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Claire Towler is employed as a marketing executive with Chr. Hansen in England, UK.
There are no restrictions on users modifying or customising spreadsheets and some packs contain customised spreadsheets for the most commonly used ingredients e.g. cream, whole milk and skim milk powder. One of the simpler spreadsheets (Pack 2) has been converted to a web page to illustrate how this can be done. Batch sizes can be calculated and "costed", data inputs can easily be validated and alerts can be added e.g. if the MSNF is not optimal or within certain limits or if the fat: sugar ratio exceeds set limits.
To reduce costs some manufactures are using vegetable fat / milk fat blends. One of the spreadsheets in Pack 6 enables the quantities of milk fat and vegetable fat required to produce a mix to a desired dairy and vegetable fat ice cream recipe to be calculated. Alerts can also be added if the % vegetable fat exceed a set limit e.g. 40% w/w of the total fat or if the milk fat falls below 60% of the total fat.
Test out an On Line fully working spreadsheet for producing high protein ice cream mixes by going to https://www.dairyscience.info/protein/protein.htm .
This article is available On Line to enable editing. Its draft status is scheduled to be removed by September, 2015. In the meantime comments are invited from scientists and technologists familiar with the subject area to help improve this article. I wish to acknowledge the generous comments and advice received from workers in this area. As a result of the feedback I will include more information about the principles behind modelling bacterial growth and the limitations of models.
Michael Mullan. 17th April, 2015
The purpose of this article is to explain how to derive a simple Ratkowsky square root model (Ratkowsky et al., 1982) that describes the growth of a fault causing bacterium on cooked meat over the temperature range 10° - 35 °C.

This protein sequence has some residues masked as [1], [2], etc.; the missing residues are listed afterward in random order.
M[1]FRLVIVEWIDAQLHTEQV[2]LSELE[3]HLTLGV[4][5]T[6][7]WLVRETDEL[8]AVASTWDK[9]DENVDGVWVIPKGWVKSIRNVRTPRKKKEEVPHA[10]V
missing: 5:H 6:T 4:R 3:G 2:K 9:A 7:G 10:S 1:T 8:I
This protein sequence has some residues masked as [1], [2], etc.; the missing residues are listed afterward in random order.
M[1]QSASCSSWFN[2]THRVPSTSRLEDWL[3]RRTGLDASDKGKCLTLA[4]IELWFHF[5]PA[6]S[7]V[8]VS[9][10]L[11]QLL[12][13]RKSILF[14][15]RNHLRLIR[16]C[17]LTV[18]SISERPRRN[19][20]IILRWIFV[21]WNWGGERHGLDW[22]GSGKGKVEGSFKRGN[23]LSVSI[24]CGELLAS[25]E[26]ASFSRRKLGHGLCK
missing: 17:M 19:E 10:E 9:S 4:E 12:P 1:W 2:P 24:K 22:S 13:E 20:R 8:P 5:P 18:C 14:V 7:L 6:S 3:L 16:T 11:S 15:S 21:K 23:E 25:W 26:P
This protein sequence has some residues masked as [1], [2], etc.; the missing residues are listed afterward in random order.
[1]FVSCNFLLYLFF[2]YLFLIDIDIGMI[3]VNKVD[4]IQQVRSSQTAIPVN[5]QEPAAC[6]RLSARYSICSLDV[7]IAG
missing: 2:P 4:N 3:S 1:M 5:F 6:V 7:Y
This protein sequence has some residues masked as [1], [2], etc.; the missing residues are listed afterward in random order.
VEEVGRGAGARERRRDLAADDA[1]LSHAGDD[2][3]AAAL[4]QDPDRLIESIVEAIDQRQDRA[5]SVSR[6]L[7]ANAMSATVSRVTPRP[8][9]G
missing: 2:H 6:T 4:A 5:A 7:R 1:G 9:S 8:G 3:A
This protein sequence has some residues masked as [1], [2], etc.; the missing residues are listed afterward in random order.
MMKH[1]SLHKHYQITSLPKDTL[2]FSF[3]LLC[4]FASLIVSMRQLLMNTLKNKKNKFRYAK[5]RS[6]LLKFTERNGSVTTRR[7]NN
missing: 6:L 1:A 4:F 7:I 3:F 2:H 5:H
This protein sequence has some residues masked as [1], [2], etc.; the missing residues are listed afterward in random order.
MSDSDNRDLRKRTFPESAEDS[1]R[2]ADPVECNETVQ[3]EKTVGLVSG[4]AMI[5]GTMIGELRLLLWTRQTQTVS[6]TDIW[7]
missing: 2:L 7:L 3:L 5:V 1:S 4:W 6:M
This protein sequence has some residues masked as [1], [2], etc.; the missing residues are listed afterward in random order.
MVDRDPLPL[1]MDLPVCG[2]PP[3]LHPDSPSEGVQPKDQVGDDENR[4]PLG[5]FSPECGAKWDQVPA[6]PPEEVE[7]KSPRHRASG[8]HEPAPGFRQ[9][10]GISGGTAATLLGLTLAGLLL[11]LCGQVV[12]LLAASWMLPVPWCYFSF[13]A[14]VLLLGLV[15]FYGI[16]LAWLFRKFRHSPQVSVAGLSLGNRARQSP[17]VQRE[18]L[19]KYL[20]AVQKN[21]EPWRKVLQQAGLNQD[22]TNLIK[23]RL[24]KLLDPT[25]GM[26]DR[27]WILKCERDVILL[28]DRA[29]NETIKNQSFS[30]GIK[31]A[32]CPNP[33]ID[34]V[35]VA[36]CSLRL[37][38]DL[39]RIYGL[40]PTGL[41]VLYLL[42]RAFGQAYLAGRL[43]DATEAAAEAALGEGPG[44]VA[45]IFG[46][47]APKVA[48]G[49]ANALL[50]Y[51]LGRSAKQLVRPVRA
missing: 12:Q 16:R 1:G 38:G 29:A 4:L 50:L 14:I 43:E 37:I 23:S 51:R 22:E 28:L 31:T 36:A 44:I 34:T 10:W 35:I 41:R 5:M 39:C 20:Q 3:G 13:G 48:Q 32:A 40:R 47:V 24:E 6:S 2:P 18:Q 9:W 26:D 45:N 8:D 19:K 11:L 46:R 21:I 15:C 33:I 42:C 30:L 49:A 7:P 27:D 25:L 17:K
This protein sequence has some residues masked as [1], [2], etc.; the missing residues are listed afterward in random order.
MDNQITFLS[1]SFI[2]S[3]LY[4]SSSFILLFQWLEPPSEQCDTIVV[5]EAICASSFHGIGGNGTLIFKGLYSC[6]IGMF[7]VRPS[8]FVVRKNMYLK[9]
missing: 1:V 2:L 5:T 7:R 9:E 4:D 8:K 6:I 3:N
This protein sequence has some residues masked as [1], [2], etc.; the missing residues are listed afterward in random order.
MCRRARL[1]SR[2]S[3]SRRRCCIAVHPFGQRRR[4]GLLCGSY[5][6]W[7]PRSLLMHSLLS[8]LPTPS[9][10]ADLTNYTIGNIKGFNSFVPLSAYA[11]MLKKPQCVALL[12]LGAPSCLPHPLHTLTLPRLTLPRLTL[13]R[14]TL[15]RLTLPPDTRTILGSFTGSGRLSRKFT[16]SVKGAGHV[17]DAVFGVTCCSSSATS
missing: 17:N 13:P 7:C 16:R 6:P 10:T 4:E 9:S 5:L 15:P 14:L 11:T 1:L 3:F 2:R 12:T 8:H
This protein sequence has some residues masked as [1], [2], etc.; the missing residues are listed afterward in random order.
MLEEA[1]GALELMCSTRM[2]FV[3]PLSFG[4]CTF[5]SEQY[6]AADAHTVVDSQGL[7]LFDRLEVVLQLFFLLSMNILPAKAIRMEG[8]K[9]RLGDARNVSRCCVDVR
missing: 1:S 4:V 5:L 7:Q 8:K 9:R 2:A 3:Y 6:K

An example of the growth curve of the fault causing bacterium on tomatoes at 35°C is shown in figure 1.
The curve shows the 4-typical growth phases, lag, logarithmic, stationary and decline.
The specific growth rate (k) is calculated for the logarithmic phase using equation 1.
Equation 1. k=log10(Nt) - log 10 (N0)
T x 0.301
Nt = is the number of bacteria at the end of the observation period.
N0 = is the number when the observation period started.
T = is the time that has elapsed over the growth period in hours.
2 x 0.301
k= 4.115 generations h-1 at 37 °C.
Next we need to construct a series of curves at 10°, 20°, and 30 °C to find the specific growth rate at each temperature. We have got the growth curve at 35 °C already (Figure 1 above). The specific growth rates at each temperature are then tabulated using equation 1 against time (Table 1). Note I have not shown the growth curves at the other temperatures.
|Table 1. The effect of temperature on the specific growth rates of a bacterial isolate on tomatoes|
|Temperature, °C||Specific growth rate, h-1|
We can now use the Ratkowsky square root model (Ratkowsky et al., 1982) to derive the relationship between the growth rate constant, temperature and the initial number of microorganisms.